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BACK TO THE FUTURE

Two steps forward and one step back

Column by STEFANO LIESSI

In 1899 there were three types of vehicles available to the public: steam, petrol and electric. Yes, you read that correctly; electric, back in 1899. Given the challenges with carrying water for steam and the wait time for the system to heat up—not to mention the transferable energy to weight ratio—steam didn’t soar to the top of the popularity list. The internal combustion engine in its infancy was more like a bomb than an engine with its wondrous ‘hand crank’ starting feature. Not exactly user friendly in your Sunday best. Not to mention the cost factor. So, in this 1899 scenario, we are left with electric vehicles. But who would want that?! Well, by the 19th century, the ‘EV’ accounted for over 40 percent of the vehicles on the roads—quelle surprise! Of course, advancements in refinery technology began to see vast improvements in bringing the price of fuel down, not to mention the advancements in vehicle design—the Model ‘T’ in 1908 placed a focus on the practicality of gas over electric. Even back in the early 1900s, range anxiety was a thing. By 1915, popularity in electric had plummeted.

Bigger, better, faster—the automotive industry flourished like a welloiled machine. The second Industrial Revolution was going full swing, minus the hiccup of the Great Depression. Then the fear of resource availability and depletion created the oil embargo and the fear of emission effects started to take hold. Remember pollution pumps on your big block?! Enter the Third Industrial Revolution, the electronics and nuclear age, which segued into economical fuel-efficient engines and exploratory research in the background on ‘battery powered vehicles’. Yes, the tables were beginning to turn, as it is sometimes inferred we tend to repeat history in many ways.

By the 2000s—the ‘Fourth Revolution’—we see more focus on automation in the industrial world with computers, AI, and robotics doing the work along with the work force moving into retail, banking, service, communications etc. The world is changing not only from a humanities perspective but also an environmental front; enter, climate concerns.

Why the brief history lesson? This is my way of expressing that the only constant in life is change. You can see that over time, many factors influence change, and no one can predict the future, no one. As we progress, we also adapt to our surroundings. Currently, we are smack in the middle of the Fifth Industrial Revolution—albeit not so much ‘industrial,’ but more technological.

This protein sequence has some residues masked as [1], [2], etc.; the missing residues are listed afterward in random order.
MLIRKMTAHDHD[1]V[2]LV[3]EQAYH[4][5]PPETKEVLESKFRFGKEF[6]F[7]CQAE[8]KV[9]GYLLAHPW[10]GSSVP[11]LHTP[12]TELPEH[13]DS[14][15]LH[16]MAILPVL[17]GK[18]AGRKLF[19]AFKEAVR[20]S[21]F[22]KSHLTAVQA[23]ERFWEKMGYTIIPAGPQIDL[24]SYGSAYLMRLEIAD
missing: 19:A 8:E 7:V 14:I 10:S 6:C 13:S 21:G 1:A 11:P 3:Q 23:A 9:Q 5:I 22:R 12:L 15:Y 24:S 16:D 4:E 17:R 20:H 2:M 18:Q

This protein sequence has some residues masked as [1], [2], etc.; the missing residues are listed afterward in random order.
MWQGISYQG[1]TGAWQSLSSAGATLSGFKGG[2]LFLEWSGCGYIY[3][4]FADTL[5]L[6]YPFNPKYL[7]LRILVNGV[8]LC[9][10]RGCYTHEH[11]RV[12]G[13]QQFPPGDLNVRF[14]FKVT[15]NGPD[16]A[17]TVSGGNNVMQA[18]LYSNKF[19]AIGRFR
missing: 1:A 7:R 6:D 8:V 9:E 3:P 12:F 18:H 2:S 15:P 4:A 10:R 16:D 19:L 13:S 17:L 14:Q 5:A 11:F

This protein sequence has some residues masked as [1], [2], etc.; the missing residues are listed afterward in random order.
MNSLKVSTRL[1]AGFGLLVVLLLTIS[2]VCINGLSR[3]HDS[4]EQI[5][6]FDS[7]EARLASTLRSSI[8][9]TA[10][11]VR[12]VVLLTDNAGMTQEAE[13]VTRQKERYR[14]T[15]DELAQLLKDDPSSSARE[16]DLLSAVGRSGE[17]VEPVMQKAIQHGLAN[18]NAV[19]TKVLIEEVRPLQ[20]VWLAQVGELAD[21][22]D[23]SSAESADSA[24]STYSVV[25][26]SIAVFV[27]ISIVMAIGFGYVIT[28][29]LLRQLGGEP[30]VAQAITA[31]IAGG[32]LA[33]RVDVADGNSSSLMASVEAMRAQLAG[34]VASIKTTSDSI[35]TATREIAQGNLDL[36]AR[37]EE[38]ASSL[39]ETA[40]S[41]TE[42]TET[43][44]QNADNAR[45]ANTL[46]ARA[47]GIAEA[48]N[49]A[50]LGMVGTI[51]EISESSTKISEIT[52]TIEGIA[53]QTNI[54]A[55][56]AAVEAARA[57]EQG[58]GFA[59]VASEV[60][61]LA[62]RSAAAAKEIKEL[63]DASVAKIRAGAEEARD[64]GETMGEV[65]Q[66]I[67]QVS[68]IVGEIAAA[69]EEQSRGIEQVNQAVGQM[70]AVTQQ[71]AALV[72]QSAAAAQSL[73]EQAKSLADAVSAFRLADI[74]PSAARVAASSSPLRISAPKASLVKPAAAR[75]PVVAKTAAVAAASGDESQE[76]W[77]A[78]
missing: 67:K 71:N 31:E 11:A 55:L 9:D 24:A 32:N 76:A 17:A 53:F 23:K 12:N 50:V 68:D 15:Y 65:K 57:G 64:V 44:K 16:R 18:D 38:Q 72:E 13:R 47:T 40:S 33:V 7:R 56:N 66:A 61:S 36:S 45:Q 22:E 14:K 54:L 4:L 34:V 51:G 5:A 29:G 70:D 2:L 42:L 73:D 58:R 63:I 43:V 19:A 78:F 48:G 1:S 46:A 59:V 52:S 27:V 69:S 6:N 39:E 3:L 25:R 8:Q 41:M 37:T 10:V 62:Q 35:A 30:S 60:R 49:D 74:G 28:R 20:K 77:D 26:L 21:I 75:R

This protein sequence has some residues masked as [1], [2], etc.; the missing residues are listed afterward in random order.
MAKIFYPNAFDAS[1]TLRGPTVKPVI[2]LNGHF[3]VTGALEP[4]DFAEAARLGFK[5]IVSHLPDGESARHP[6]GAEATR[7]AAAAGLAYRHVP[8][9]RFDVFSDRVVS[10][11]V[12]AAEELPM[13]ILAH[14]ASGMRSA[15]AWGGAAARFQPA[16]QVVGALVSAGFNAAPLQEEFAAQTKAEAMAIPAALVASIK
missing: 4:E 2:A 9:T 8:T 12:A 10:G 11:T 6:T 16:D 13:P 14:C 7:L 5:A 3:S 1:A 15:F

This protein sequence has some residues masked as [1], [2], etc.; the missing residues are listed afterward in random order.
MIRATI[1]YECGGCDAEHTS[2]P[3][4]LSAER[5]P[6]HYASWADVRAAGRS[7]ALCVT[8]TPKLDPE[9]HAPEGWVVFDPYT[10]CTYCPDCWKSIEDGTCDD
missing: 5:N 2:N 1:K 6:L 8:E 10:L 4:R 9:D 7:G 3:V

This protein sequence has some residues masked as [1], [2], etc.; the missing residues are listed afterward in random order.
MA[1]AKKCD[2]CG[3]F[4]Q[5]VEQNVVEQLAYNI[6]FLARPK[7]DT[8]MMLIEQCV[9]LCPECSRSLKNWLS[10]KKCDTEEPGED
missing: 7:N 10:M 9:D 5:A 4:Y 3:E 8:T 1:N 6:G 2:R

Yet, from this point, we see the resurgence of something from 1899–the EV. A contentious issue for many, be it climate related or monetarily related, not to mention the changing landscape of the collision repair world. This is, however, a reality that I have expressed on many occasions. There is a lot of negative propaganda spewing ideologies out there that fixate on some, in my opinion, less-than-educated viewpoints, but each to their own.

Reality states that if you look around, you see more and more of these EVs popping up. Has their development plateaued? Absolutely not. Toyota is working on developing solid state batteries that—on paper and in some trials—show promise. Could it erase the lithium-ion battery? Perhaps. How about advanced hybrids and hydrogen cell ZEVs? Will AI change the parameters, or will the parameters change the implementation of AI? Only time will tell. Are some of the manufactures scaling back? It would seem so, or are they just regrouping and making corrections based on research? Will the mandates be held to task? Or will we see a different political influence later?

Through conversation and some of the visceral propaganda that is fed to us online there is one component that is generally overlooked, this is a global initiative and not just Canada. Stats from Norway in 2020 claim that 75 percent of the vehicles purchased that year were plug-in electric. We are not Norway, so we are not there yet. To shed a perspective: in 2017, one percent of total registrations in Canada were EVs; 2019, 2.9 percent; 2021, 5.3 percent. There is growth. I wish my bank account had this type of growth.

Change happens exponentially, bringing with it turmoil and disruption. If the decimation of entities in all the related components to our industry are not managed—economic, employment, environment, process, etc.—then we will have major problems. It is wiser to manage now than to react later. In my opinion—and you are entitled to my opinion—if we look back to the future of 1899, we can say with certainty that change is inevitable. Adaptation is mandatory and the future is unpredictable.

With all of this at the forefront of tomorrow, do not put all your eggs in one basket, but also don’t ignore it. Someone, somewhere, right now, could be discovering something that may turn everything upside down as we read. Time is ticking, it never stops. Pay attention to your shop environment and what is in it and in the parking lot, take it all in stride one day at a time. I bet those in the 1800s that refused to see the progression were just as surprised by what the future held as you will soon be.

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